The Gambia declared this Wednesday a “public health emergency” after detecting poliovirus cases in samples collected from environmental sewers.
“Two samples of sewage from Banjul and Kotu [a tourist town near Banjul] were positive for the poliovirus,” said Gambian Health Minister Ahmadou Lamin Samateh. “It is important to note that this finding indicates that poliovirus is circulating, but it does not mean that cases of paralysis have been detected among the population,” he added.
The detection of these cases comes after introducing a new sampling policy in the country in May, which supports the World Health Organization (WHO).
By declaring this public health emergency, authorities will launch an awareness campaign and increase epidemiological surveillance. The Government is also planning “at least two mass vaccination campaigns” targeting children under 5 years of age.
Wild poliovirus was endemic around the world until a vaccine was discovered during the 1950s. The Gambia was declared polio-free in 2004, according to the Ministry.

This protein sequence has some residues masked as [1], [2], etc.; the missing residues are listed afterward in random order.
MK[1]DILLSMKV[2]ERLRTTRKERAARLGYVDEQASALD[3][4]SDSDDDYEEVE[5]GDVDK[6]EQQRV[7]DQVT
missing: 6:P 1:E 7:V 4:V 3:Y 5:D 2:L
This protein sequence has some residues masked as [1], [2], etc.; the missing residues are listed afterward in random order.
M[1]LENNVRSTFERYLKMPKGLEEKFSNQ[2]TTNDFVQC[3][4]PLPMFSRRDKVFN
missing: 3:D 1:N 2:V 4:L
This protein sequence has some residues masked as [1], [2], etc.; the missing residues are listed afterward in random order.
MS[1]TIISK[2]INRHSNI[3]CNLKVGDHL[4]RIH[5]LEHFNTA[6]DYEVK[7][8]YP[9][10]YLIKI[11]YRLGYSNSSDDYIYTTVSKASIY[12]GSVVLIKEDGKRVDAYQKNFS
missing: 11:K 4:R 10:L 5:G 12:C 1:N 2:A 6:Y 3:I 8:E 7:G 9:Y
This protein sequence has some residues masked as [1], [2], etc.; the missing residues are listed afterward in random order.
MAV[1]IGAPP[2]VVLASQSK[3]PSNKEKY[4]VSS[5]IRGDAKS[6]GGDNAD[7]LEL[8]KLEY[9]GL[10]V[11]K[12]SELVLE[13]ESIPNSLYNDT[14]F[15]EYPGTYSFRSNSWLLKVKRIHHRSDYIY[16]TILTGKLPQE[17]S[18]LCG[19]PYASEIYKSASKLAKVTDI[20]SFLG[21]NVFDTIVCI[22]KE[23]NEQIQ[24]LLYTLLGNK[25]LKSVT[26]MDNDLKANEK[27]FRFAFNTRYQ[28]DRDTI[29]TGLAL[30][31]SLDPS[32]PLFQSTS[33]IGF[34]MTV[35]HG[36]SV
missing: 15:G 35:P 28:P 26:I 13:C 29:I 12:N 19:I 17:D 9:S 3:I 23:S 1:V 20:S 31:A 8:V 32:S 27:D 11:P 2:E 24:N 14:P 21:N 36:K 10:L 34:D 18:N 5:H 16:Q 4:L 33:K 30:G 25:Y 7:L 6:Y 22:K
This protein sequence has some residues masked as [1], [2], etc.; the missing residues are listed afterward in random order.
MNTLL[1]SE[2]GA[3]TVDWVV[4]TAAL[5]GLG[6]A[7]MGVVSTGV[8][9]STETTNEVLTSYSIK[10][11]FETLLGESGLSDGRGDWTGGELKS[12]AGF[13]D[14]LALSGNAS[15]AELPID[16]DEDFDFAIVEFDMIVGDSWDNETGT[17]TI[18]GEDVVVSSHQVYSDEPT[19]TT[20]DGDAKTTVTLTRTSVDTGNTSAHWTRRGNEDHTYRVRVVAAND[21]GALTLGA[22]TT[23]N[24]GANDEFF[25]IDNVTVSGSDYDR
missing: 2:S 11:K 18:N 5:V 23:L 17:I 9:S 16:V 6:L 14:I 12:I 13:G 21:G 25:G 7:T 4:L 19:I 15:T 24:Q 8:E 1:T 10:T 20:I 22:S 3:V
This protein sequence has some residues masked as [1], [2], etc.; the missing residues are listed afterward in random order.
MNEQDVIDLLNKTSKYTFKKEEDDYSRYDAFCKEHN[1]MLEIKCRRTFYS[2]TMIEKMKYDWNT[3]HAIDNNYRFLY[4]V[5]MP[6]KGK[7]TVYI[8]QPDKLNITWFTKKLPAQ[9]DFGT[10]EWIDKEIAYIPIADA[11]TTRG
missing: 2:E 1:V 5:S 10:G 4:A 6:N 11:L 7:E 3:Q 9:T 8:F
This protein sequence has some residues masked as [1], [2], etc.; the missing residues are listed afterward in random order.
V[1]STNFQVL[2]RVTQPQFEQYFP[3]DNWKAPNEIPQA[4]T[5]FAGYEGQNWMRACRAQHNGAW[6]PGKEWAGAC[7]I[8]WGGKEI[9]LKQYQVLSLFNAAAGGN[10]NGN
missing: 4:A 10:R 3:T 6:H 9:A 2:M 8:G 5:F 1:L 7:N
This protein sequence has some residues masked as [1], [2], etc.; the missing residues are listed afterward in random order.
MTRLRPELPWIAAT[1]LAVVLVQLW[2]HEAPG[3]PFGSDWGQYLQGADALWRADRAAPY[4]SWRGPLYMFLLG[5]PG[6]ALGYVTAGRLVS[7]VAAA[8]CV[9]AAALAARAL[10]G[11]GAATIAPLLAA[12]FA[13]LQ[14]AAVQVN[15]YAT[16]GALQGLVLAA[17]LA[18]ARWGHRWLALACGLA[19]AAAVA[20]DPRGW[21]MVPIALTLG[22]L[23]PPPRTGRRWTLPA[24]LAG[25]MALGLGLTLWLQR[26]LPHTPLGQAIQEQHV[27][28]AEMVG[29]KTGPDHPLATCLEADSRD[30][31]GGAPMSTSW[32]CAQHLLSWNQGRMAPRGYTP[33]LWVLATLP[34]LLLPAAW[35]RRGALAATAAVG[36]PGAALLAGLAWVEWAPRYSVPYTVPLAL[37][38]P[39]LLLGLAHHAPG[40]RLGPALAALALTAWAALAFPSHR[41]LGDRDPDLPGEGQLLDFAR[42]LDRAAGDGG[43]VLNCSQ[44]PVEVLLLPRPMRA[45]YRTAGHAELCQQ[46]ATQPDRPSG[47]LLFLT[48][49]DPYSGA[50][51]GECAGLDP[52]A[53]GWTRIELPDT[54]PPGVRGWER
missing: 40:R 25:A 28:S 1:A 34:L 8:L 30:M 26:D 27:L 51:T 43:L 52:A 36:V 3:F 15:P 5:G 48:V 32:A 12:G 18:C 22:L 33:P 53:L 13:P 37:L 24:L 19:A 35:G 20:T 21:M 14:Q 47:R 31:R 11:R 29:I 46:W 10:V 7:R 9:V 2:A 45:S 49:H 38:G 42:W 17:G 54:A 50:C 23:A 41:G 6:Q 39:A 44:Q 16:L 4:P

In August of last year, W.H.O announced that wild poliovirus had been “eradicated” from Africa after four consecutive years of no reported cases and massive efforts to immunize children, calling the occasion a “historic moment.” Wild poliovirus is now only found in Pakistan and Afghanistan.
However, another form of poliovirus, derived from a vaccine strain, can be spread through faeces in areas with poor sanitation. According to the WHO, this attenuated form has become more dangerous after a mutation that occurs when vaccine coverage is low, allowing the virus to multiply.
On Tuesday, Uganda confirmed detection of circulating type 2 poliovirus of vaccine origin (cVDPV2) in plant samples in Kampala waters, which authorities link to decreased immunization due to the covid-19 pandemic.
Around two dozen countries have detected cVDPV strains in recent months, such as Kenya, South Sudan, or the Democratic Republic of Congo (DRCongo).
Polio is an infectious disease that mainly affects children under five years of age and has no cure, presenting symptoms such as fever, fatigue, vomiting, and headaches, which can cause, in some cases, paralysis of the extremities of the body.